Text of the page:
As we approach a wheat field recently cleared of all its wheat, he takes me back much further then his childhood. As we stare at a path of flattened dirt that runs through the middle of the field, so thin and barely visible he begins to explain its origin. The path dates back to just after the Norman conquest of Britain, making it one of Britain’s oldest non-monuments. The path leads all the way along to the next village where there is a church that was built shortly after William the Bastard’s coronation. As the path was never made into an actual road most of it now is submerged underneath an A road. It is only through this little square of dirt that its remains can be seen. Suddenly my imagination takes hold of the situation and I can see groups of families all meeting up to take this micro-pilgrimage to church. It is winter and there is snow, I am not sure why but do not have time to think of a reason. The villagers have wrapped up warm as best they could, but supplies are limited, and they make their Sunday morning trudge to chapel. A little girl is holding her mothers hand she is cold, tired and worried about her mother’s health. Before my mind’s eye can develop this any further I am distracted by my companion, who is now half-guide half-raconteur. He is talking more about the history of the land and I do my best to take it all in though in hindsight I know some information has been forgotten. I catch his eyes while he talks to me about his gardening skills and they are no longer consumed with the cold fear that was in them. Instead they are relaxed and he is smiling.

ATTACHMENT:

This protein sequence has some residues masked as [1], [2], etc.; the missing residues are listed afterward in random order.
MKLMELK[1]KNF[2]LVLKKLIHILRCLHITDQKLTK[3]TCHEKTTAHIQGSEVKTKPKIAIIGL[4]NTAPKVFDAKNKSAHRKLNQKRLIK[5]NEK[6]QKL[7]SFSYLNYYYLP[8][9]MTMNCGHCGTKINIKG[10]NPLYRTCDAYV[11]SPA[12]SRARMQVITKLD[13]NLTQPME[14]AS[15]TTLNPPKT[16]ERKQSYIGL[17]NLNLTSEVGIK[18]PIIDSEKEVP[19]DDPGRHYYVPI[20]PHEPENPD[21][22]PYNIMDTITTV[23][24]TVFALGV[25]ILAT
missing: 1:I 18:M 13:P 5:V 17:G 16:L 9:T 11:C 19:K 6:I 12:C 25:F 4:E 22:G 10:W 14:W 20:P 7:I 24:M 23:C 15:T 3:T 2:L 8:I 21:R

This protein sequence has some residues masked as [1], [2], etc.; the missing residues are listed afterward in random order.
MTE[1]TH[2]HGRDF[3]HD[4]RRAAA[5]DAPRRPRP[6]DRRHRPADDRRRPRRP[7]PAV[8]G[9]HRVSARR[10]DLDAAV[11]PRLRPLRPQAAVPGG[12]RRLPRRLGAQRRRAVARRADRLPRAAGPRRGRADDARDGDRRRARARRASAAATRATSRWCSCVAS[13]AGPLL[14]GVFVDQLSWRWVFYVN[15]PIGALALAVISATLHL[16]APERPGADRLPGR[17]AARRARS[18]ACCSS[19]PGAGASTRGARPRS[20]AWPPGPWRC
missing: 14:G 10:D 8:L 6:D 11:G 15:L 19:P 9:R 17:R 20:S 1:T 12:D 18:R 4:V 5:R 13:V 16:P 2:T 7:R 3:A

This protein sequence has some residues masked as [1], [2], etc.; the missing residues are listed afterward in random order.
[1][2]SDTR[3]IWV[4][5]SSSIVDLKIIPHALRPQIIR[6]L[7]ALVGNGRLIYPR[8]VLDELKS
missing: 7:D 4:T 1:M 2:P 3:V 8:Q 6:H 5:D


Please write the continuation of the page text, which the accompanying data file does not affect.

At the end of the path, before we go our separate ways, there is at least an hour of standing and talking. We are both lost in conversation while our dogs sit bored and damp on the cold pavement. The conversation goes onto girls, his brother was always much better at getting good looking ones, even if they had the occasional marble missing or a drug habit that came with them free of purchase. The conversation then turns to more illicit substances. Since the discovery of his lump a world of opportunities have opened up, he no longer feels afraid to try new things. One of these has involved the consumption of Marijuana. Mary Jane. Bud. Weed. Skunk. Being a gardener he is not just interested in smoking the plant, although this has been included into his schedule. Instead he has knowledge of all the different strands, how to create the right climate for each different plant, how to tell from the smells, tastes and flavours. He is a connoisseur of the herb and that makes him happy. His enthusiasm is infectious.
After the conversation has moved onto the devious and egomaniacal schemes of the local Tory council I look down at my four legged companion. Her eyes look sad, but also incredibly pensive. She could be questioning why I have decided to stand in the rain talking for so long when I know full well that there is a sofa at home waiting to offer her comfort. I know that I am the only one who can make this conversation end. As I say goodbye and walk away, I know that this is the last time we will meet and talk to one another. It has been fun, a deserving last encounter. On the way home I imagine him bumping into another one of his acquaintances, another one willing to stop and talk. They talk for just as long, letting him get closer to filling his quota.